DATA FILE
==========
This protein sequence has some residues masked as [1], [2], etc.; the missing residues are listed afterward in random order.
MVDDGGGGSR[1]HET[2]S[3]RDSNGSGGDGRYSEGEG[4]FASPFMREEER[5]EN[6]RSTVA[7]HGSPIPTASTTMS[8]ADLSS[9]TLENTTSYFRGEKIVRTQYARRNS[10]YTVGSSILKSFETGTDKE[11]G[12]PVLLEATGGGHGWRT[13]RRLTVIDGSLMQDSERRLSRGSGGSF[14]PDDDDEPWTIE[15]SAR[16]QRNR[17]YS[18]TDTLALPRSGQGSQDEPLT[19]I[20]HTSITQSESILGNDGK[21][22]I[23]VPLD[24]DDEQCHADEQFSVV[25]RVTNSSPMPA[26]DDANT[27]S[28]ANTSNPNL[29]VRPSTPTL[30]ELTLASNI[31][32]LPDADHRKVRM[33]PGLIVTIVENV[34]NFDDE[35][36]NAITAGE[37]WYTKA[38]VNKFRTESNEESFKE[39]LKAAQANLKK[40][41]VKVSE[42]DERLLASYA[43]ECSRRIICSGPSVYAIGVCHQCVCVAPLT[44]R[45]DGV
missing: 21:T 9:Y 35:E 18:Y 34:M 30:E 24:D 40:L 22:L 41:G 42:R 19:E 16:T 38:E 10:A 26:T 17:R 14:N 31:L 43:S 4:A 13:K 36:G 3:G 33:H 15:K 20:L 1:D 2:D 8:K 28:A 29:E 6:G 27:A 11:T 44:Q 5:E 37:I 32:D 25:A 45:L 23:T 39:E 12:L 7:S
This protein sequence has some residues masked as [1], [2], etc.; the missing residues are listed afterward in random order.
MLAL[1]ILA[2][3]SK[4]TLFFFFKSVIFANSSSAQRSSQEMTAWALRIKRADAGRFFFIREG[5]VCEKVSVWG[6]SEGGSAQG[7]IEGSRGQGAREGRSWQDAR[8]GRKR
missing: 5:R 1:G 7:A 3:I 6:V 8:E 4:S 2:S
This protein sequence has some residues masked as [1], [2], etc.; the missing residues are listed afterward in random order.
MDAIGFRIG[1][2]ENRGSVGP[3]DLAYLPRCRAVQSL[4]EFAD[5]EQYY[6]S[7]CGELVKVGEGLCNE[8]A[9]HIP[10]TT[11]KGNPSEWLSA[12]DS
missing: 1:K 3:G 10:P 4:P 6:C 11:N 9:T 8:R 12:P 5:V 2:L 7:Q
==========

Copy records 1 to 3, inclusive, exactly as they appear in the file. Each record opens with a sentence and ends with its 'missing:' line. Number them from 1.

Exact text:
This protein sequence has some residues masked as [1], [2], etc.; the missing residues are listed afterward in random order.
MVDDGGGGSR[1]HET[2]S[3]RDSNGSGGDGRYSEGEG[4]FASPFMREEER[5]EN[6]RSTVA[7]HGSPIPTASTTMS[8]ADLSS[9]TLENTTSYFRGEKIVRTQYARRNS[10]YTVGSSILKSFETGTDKE[11]G[12]PVLLEATGGGHGWRT[13]RRLTVIDGSLMQDSERRLSRGSGGSF[14]PDDDDEPWTIE[15]SAR[16]QRNR[17]YS[18]TDTLALPRSGQGSQDEPLT[19]I[20]HTSITQSESILGNDGK[21][22]I[23]VPLD[24]DDEQCHADEQFSVV[25]RVTNSSPMPA[26]DDANT[27]S[28]ANTSNPNL[29]VRPSTPTL[30]ELTLASNI[31][32]LPDADHRKVRM[33]PGLIVTIVENV[34]NFDDE[35][36]NAITAGE[37]WYTKA[38]VNKFRTESNEESFKE[39]LKAAQANLKK[40][41]VKVSE[42]DERLLASYA[43]ECSRRIICSGPSVYAIGVCHQCVCVAPLT[44]R[45]DGV
missing: 21:T 9:Y 35:E 18:Y 34:M 30:E 24:D 40:L 22:L 41:G 42:R 19:E 16:T 38:E 10:A 26:T 17:R 14:N 31:L 43:S 4:A 13:K 36:G 3:G 33:H 15:K 20:L 1:D 2:D 8:K 28:A 29:E 6:G 27:A 11:T 44:Q 5:E 37:I 32:D 25:A 45:L 23:T 39:E 12:L 7:S
This protein sequence has some residues masked as [1], [2], etc.; the missing residues are listed afterward in random order.
MLAL[1]ILA[2][3]SK[4]TLFFFFKSVIFANSSSAQRSSQEMTAWALRIKRADAGRFFFIREG[5]VCEKVSVWG[6]SEGGSAQG[7]IEGSRGQGAREGRSWQDAR[8]GRKR
missing: 5:R 1:G 7:A 3:I 6:V 8:E 4:S 2:S
This protein sequence has some residues masked as [1], [2], etc.; the missing residues are listed afterward in random order.
MDAIGFRIG[1][2]ENRGSVGP[3]DLAYLPRCRAVQSL[4]EFAD[5]EQYY[6]S[7]CGELVKVGEGLCNE[8]A[9]HIP[10]TT[11]KGNPSEWLSA[12]DS
missing: 1:K 3:G 10:P 4:P 6:C 11:N 9:T 8:R 12:P 5:V 2:L 7:Q